There are many reasons that an individual suffering from factitious disorders may use drugs. One common reason is to produce a certain type of symptom for their claimed ailment. For example, some drugs may cause hallucinations and other types of behavior that is congruent with psychosis. Psychosis can be a symptom for many illnesses, especially mental disorders. Another reason an individual suffering from factitious disorders may partake in recreational drug use is to overcome the guilt and loneliness associated with living the lie of their proclaimed illness.
Lastly, it is possible for an individual to become addicted to certain types of medications that may be prescribed to them to treat their falsified symptoms or ailment. Chronic pain, for example, is something that doctors would be likely to prescribe an opioid pain medication for. Opioids are a highly addictive drug that can lead to other types of addiction, such as heroin or opium. Especially when taken without need, also known as recreational use, the effects of prescription opioids can be a welcome presence to an individual suffering from the guilt or stress of keeping up such an immense lie.
Defining Dual Diagnosis
Dual diagnosis is something that is ever-present in the world of addiction. Dual diagnosis is defined as when an individual is diagnosed with a mental disorder and a substance use disorder concurrently. Dual diagnosis is more common than you might think, as many substance use disorders are the result of an underlying mental illness or trauma.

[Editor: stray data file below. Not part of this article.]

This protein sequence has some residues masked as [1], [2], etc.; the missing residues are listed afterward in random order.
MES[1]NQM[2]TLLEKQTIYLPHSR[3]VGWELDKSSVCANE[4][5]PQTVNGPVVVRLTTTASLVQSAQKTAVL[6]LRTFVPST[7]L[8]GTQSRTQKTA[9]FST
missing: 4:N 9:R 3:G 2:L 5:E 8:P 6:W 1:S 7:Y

It is not uncommon, however, for individuals to go many years with a proper dual diagnosis. Often times individuals suffering from addiction or substance use issues may be hesitant to discuss their past or other symptoms they may be experiencing. Without this information, it is difficult to give a proper diagnosis and even more difficult to treat the underlying cause of the addiction.
According to the 2014 Survey On Drug Use and Health, dual diagnosis is so commonly associated with addiction that over 39% of adults suffering from a substance use disorder have also been diagnosed with another mental disorder. This percentage could be substantially higher, but it is estimated that nearly 35% of mental disorders in the United States are left undiagnosed due to stigma, lack of information, or lack of access to a mental health professional.
It can also be difficult to diagnose some mental disorders in the presence of a substance use disorder or addiction. Many symptoms of these disorders are quite similar, and can be interchanged between disorders. For example, the self-pity and habitual lying associated with factitious disorders can also be associated with clinical depression or bipolar disorder. Additionally, clients are not always completely truthful about some of the symptoms they experience, making accurate diagnosis extremely difficult.
Get Help Today
Do some of these symptoms sound familiar? If a loved one or family member has exhibited some of these symptoms in the past, it may be time to intervene. While it may be tempting to focus on the lying or falsifying aspects of factitious disorders, it is indeed a mental disorder that can be dangerous if left untreated.
Addiction can bring similar feelings as well. It is important to not take some of the side effects of these disorders, such as manipulation and self-pity, as a personal insult. Keep in mind that it is very likely your loved one has suffered a trauma or distress that was left untreated and unrecognized for many years.
Love and support can come in many forms, but when it comes to addiction the best thing you can do for someone you love is get them the professional help they need. Millions of people across the US struggle with addiction each year, and many of them cannot overcome it on their own.
There is no shame in asking for help. Our addiction treatment specialists have been specifically trained to walk you through this process. Our specialists can take your call around the clock, and your conversation is always 100% confidential. We can help, give us a call today.